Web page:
Box# 31

Folder# 614
[Word's Fair:
Newsclippings]
1949- 1965
/
S e.ctlo n
2
NEWS FBA TURES
EDUCATION
AVIATION
./
ElGHT PAGES
Flushing Meadow, Up From Ashes
Moses Says Park Is Progressing, Over Half Is in Use
.-------------.1 remove some or the grip of that
By Robert Moses Park Commissioner Moses
sharpens his pen to impair crit-
ics who have been rash enough
to suggest ihat oae of his be-
loved 1Jarks-Flushi1!f1 Meadow,
site of the World's Fair--is in
a bad way.
extraordinary character. affection- i.
atelY known as Fishhooks Mc•
Carthy, head of the Brooklyn A'.h
Removal J:;ompany, at a price
which would not subject us to in-
dictment. We studied every possi-
ble means or acquiring the whole
T
HE tenth anniversary of the
opening of the world's Fair
of 1939 has recently been
cE-lebrated. This happens also to
be the tenth of Flush-
ing Meadow Park. Speakmg in a
sense as the residuary !ega tee of
the Fair, and assuming that the
true perspective is arrived at !rom
sevet"al angles. I am glarl to tell
the story from the point or those
who from the very beginning
planned to substitute a great park
for the mosquito-ridden swamp
and hideous ash and garbage
dump which blocked all the ave-
nues from eastern Long Island
rising smoke and finally with a meadow. ultimately if not imme-
transcendent' effort, of dlat.ely, but the whole thing seemed
1
too b1g for the vtswn and m
men who move dimly and already I . eans
through thr powdery ,
0
r the uty in the face of com-
into the city. ·
n11r lnherltnnrp frnm the World's
Fair was no accident. It I maY
say so with becoming modesty, or.
behalf of the little group of park
enthusiasts who made it possible,
this was quite an achievement in
advance planning. Back in 1938
I wrote a pre-Fair piece for ''The
Saturday E:vening Post'' entitled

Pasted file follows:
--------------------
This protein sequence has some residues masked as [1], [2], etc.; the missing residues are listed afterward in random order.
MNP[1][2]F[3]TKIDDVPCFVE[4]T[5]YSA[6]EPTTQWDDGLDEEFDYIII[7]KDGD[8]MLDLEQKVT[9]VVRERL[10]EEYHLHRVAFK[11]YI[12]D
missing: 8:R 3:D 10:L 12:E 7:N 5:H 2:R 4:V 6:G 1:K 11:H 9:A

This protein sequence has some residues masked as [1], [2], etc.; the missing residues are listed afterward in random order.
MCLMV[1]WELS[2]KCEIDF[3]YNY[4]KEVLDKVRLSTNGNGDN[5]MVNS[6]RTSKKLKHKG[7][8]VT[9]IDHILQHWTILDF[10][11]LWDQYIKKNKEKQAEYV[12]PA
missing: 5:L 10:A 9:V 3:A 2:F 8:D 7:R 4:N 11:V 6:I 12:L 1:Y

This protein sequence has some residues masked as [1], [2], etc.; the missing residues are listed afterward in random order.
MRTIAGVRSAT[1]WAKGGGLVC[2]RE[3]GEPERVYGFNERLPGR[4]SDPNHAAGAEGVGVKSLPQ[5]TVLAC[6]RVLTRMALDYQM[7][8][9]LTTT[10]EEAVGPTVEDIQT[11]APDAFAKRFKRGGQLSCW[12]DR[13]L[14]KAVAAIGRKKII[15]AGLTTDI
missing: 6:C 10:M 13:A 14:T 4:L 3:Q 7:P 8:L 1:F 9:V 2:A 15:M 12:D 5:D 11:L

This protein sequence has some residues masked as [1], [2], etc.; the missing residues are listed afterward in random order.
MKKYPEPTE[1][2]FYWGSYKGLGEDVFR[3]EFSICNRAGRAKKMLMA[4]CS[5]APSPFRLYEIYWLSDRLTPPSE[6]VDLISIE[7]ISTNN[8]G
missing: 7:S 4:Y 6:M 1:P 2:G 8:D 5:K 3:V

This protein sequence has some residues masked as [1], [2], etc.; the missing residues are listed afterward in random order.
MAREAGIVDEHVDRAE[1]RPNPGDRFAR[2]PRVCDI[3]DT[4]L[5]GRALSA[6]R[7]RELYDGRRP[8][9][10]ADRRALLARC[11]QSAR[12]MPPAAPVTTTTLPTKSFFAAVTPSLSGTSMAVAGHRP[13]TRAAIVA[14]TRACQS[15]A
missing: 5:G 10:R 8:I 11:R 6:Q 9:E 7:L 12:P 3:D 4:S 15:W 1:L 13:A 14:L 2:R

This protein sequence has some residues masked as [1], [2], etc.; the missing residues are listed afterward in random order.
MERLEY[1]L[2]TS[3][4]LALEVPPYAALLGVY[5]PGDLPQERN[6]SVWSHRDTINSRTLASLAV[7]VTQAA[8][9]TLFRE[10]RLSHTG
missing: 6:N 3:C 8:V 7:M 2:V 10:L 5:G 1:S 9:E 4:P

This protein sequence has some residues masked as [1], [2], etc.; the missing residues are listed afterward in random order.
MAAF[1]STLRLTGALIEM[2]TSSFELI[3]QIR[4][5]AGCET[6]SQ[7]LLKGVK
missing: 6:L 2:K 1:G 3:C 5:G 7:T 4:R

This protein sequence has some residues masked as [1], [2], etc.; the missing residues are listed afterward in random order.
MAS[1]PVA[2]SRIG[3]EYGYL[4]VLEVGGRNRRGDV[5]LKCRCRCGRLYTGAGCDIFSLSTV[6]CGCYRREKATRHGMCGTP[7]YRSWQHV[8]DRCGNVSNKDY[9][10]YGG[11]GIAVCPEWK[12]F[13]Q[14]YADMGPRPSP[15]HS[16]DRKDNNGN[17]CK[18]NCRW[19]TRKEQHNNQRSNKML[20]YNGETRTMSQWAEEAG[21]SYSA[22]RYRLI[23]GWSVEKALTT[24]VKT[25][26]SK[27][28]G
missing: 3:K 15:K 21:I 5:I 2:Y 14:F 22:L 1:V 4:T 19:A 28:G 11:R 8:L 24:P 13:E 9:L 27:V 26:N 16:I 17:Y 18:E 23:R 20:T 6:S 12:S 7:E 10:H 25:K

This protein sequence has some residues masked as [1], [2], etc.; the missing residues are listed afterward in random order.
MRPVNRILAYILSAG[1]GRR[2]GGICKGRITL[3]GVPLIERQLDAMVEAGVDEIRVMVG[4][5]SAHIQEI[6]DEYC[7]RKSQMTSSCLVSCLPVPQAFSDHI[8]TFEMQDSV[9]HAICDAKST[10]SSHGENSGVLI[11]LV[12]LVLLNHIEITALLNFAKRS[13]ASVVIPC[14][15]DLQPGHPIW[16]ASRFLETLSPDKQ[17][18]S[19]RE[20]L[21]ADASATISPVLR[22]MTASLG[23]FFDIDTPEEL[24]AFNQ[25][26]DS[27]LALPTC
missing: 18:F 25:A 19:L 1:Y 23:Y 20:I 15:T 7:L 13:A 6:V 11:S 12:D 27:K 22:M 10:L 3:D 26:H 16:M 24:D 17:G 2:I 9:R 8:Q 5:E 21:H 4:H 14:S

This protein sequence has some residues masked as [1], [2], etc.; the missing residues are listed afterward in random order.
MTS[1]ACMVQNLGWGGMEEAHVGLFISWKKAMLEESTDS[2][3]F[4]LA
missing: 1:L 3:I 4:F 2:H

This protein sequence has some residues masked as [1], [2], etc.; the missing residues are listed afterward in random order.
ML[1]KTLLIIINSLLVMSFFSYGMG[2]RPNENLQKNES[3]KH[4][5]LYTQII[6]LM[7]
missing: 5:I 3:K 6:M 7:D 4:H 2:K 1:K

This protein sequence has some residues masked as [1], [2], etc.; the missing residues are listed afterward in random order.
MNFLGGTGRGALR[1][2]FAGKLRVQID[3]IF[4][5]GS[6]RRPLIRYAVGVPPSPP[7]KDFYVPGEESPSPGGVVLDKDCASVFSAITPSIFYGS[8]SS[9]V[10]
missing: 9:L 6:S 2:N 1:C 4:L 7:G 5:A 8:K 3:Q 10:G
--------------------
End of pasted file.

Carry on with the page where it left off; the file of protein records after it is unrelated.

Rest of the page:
"From Dump to Glory." By waY
of introduction to this piece I
quoted the description or the
Corona dump in F. Scott Fitz-
gerald's famous short story "The
Great Gatsby.'' It r,m like this:
"About halfway between West
Egg and New York the motor road
joins the ra1lroad and runs
beside It for a quarter of a mile.
so as to shrink away from a cer-
ta!n"desolate area of land. This is
a valley of ashes-a fantastic farm
where ashes grow llke wheat into
ridges and hills and grotesque
gardens; where ashes take the
forms of houses and chimneys and
. lpet1t10n of so many u t d
air. Occasionally a llne of gray worth n . . ' rgen an
cars crawls along an invisible 1 Y e tel pnses.
track, gives out a ghastly creak : Then the miracle happened-
and comes to rest, and immediately lthe idea of thl' World's Fair. It
the ash-graY men swarm up with was not, as the public seems to
leaden spades and stlr up an im- believe, a conception of those who
penetrable cloud, which scrrens ,have taken most o! the credit for
their obscure operations from your 1it. It was merely a gleam In the
t n•r , :L ., _:.: ....... : . .:_ .!
''The vallev or ashes Is bounded [comparatively unlnfluential gen•
. · . tlemrn who met casunllv In a
on one s1de by a small foul nver, !tavern in K G d ·
and. when the drawbndge is up !whose idPas \'eewt· atretons, andd
1
: · e pu m wor s
to let barges through, t 1e pas-
1
by a young girl in high school, tho
sengers on waltmg trams can stare :daughter of one of them. one of